We’ve talked about what to do when you have a bad interview, but have you thought about what happens when you nail that interview? Probably not. No worries, we’ll break it down and cover everything you need to know.
First: how do you know it was a good interview?!
It can be hard to know if an interview went well, especially when you’re nervous and trying to impress the interviewer. If any of these signs sounds familiar, it’s probably a good sign:
The interview went longer than expected: was your conversation natural? Did you have good banter and find it easy to chat with the interviewer or the team? That’s great! Frequently, if interviewers know that you’re not right for the job, they’ll wrap it up quickly to avoid wasting both their time and yours.
You met additional team members: an interviewer wants to know if your skills match the job description but they also want to see how you would fit into the team. Meeting other team members or employees is a great sign.
The interviewer took time to “sell” the company too: you’re not the only one on display in an interview; you need to make sure the company is the right fit for you as well. If an interviewer takes the time to boast about the company to you, it’s probably because they’re hoping the interest is mutual.
You got a timeline for the next steps: lots of interview processes require different interviews or even case studies before an offer is made; if an interviewer lets you know about what to expect next, it means they’re thinking about your next steps in the interview process.
You get a quick response: interviewers and HR departments aren’t looking to draw out the hiring process; just like you want an answer as soon as possible, they want that role filled. A quick answer means that they’re pleased with you and want to move forward with the process.
They ask for/contact your references: talking to references can be a bit of a challenge sometimes, especially in international companies with references located across the world, so if you hear that your prospective employer did in fact reach out to your references, that’s a great sign!
Still not sure if it was a good or bad interview? Well, there are a few telltale signs that it didn’t go that well. Was the interviewer vague about next steps? Or did you not get a chance to ask questions? Did the interview end early? These could be signs that the interview didn’t go great. But don’t worry: take this as a learning opportunity and get ready to rock your next one.
After the AMAZING Interview
It’s nice to ride that post-interview glory, especially when you just know that you nailed it, but don’t get carried away! These tips can help you take advantage of that rush and give you an even better chance at getting that role:
Follow up with a thank you message to your interviewers: this doesn’t need to be a formal phone call or message; even a quick email after the interview thanking them for their time and sending them additional materials such as your portfolio or writing samples can help reinforce your interest in the role. And who doesn’t love being thanked for their time?!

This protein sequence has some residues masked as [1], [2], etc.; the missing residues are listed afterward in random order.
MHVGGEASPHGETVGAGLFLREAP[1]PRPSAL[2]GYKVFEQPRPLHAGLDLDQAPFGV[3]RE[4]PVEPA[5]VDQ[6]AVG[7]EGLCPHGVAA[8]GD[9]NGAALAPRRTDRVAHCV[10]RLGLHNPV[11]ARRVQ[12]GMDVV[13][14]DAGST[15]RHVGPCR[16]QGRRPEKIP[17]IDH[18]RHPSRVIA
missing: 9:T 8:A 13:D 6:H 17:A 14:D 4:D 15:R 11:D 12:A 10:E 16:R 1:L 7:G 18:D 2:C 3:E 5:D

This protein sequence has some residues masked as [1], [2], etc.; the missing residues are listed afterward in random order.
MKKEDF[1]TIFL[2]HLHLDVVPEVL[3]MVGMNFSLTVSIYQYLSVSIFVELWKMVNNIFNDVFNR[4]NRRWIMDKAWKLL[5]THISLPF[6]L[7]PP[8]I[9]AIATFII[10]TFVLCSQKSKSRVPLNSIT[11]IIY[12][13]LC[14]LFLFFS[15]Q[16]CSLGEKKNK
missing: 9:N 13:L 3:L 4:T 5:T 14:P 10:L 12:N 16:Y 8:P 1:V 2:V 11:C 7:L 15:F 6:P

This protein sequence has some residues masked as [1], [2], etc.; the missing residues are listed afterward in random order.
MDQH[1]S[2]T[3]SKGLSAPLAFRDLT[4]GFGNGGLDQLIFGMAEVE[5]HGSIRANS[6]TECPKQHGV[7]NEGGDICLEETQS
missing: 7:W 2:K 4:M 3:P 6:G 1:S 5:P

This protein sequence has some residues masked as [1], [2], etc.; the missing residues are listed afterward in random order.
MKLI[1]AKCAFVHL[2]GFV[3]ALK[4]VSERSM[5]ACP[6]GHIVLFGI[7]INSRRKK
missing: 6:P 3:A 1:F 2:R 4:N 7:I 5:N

If you worked with a recruiter, follow up with them too: recruiters want to know how the interview went, what was discussed, and what the next steps would be. Thank them for their help thus far and keep them updated on your progress.
Make your situation clear: if you're fielding other offers, let them know you've had interest from other companies. It's important that they know so they don't leave you hanging unnecessarily; at the same time, make sure you’re respectful of their time and interview process and give them enough time to make a decision.
Be responsive: some companies will ask for additional information, such as references, your portfolio, a case study, or a work sample. Be responsive and open to additional requests: it most likely means they need one last thing to help them make their final decision.
Even if you've had a great interview at your dream company, don't turn down other interview offers until you've signed an agreement; don't put all your eggs in one basket. Last minute company hiring freezes or an unexpected offer could mean your prospects change and you don't want to be left without any offer at all.
What not to do after an interview
You’re pumped and feeling great but you can’t get carried away. Following the interview, try to avoid these three things:
Don’t pressure the decision: if it’s been longer than what they originally told you, it’s totally fine to follow-up politely about a decision. But if it's within their window, try to be patient, no matter how hard it can be. A lot of things go into making an offer, such as advising other candidates, getting permission from the hiring manager, and deciding what salary/benefits to offer. If you are not respectful of the company’s time, it can come across quite negatively.
Don’t quit your job/stop looking for a new job: sometimes you won’t receive an offer after even the most perfect interview and that could be for a multitude of reasons: limited salary options, another great candidate, a change in heart, or practically anything else. Until you have signed your offer letter, make sure you’re keeping your options open.
Don’t obsess: it’s quite the challenge, but after the interview is complete, you’ve done all you can. If you replay the interview in your head or obsess over any tiny detail, you’ll drive yourself crazy. Follow our above steps but leave it there: everything will work out as it should.
Are you feeling great after your interview? We’re so happy to hear it! Stay calm and be patient: you’ll get an answer soon and we can’t wait to see you succeed in your new role.